Make Red Lobster Clam Chowder at home with this easy recipe it tastes so close to the Red Lobster’s version. You can make our copycat recipe at home.
Make Red Lobster Clam Chowder at home
Enjoying a bowl of clam chowder is an ideal way to warm both your body and soul after a hard, cold day outdoors. This recipe for New England clam chowder is as good as any chowder stand and far surpasses the premade soup available at your local supermarket. This straightforward recipe is easy to make and you can get it on the table in less than 30 minutes.
Don’t Be Afraid of Using Canned Clams
This recipe calls for canned clams, but don’t let that scare you off. While fresh clams are best for many clam dishes, canned clams are an excellent option for chowder. Canned clams are packed at the height of freshness, and are available all year. Unless you live in the Northeast, you will be hard-pressed to find high-quality fresh clams locally without spending a fortune!
There is a wide variety of canned clams available at the store, but not all of them are the same. For the best tasting New England clam chowder, purchase pre-minced clams in juice from a quality brand such as Doxsee. Avoid buying whole clams because they won’t have as much flavor or baby clams since they tend to be overly gritty. Remember to save the juice from the clams to add back into the chowder.
Potatoes Make the Chowder
Besides decent clams, a good chowder needs great potatoes. The variety of potatoes you use for your chowder makes a considerable difference in its taste and consistency. The clam chowder recipe below calls for Russet potatoes. There are several types of Russet potatoes, so feel free to use any kind of Russet potato you can find in the store.
There are good reasons why you should opt for Russet potatoes. Russets are hardy enough to hold their shape in a chowder without becoming gummy. This can be a problem when using Red Bliss or other waxy potatoes. In addition to their sturdiness, Russets also have a large amount of potato starch for additional thickening power. If you can’t find potatoes labeled as Russet in your local grocery store, look for Burbank or Norkotah, two of the more popular potato cultivars of the Russet variety.
Additional Cooking Tips for New England Clam Chowder
- Avoid lumps by vigorously whisking and sprinkling the flour slowly into the pot by hand. Make sure the heat is set to low and cook gently while continuously stirring until you start to notice the odor of cooked flour.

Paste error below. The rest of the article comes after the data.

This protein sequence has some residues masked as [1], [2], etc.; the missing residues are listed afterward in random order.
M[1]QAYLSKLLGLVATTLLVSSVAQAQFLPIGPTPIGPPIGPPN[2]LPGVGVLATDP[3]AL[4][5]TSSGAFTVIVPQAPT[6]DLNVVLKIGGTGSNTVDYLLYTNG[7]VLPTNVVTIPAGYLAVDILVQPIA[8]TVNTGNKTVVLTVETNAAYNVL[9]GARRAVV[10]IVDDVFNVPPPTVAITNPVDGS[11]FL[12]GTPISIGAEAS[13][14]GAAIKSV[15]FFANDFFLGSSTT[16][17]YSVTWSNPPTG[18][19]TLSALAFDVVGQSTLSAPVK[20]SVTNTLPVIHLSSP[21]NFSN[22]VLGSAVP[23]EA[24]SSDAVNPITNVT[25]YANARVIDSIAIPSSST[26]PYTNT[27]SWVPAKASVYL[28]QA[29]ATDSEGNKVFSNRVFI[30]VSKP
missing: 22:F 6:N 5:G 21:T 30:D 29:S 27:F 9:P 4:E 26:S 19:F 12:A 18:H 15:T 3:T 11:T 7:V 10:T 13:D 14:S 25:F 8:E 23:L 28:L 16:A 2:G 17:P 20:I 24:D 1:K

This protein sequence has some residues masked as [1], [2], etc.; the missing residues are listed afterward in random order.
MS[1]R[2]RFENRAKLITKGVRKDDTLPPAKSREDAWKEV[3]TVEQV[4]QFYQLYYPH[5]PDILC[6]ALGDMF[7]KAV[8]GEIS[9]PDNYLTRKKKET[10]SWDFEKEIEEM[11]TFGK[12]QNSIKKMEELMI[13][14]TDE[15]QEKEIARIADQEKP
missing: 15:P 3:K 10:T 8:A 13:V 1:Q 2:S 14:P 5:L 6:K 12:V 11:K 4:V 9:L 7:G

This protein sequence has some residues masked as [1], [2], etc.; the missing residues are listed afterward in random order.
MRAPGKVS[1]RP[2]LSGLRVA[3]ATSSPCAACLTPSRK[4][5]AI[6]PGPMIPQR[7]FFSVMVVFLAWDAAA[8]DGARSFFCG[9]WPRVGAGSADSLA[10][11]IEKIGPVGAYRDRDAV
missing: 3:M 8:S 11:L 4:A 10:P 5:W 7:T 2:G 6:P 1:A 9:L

- Don’t over reduce your clam chowder. Remember that as it cools to serving temperature, the chowder will thicken noticeably. You are looking for a consistency that will just evenly coat the back of a spoon.
If you love the Red Lobster Clam Chowder, be sure to try one of these Red Lobster Copycat recipes.
Red Lobster Clam Chowder
- 2 cups Russet potatoes (peeled and cubed into 1/2" X 1/2" pieces)
- 1/2 cup butter
- 2 tablespoon diced green onion the white part only
- 1/4 cup all purpose flour
- 2 cans (6.5 ounce) minced clams (reserve juice)
- 1 teaspoon salt (or to taste)
- 16 ounces half and half
- 1/2 cup whole milk
- 1/3 cup bottled clam juice
- fresh parsley (minced for garnish)
- Place potatoes in a saucepan and cover with water; cook on medium heat until tender. Remove potatoes from heat, drain and set aside. In 2 quart saucepan on medium-low heat, melt butter.
- Add diced onions and cook until onions are slightly clear in color. Add flour to butter and stir briskly. The mixture will start to thicken. Add half and half a little at a time while stirring briskly. The mixture will be creamy and will look like thick cream. Place salt, clams, and juice from cans, potatoes, bottled clam juice and milk with the mixture.
- On medium-low temperature, bring chowder to a slow boil. Turn temperature down to low and let chowder simmer gently for 15 minutes, stirring frequently. Chowder, hard rolls, fresh whipped butter, and a cozy fire will warm your tummy and your soul.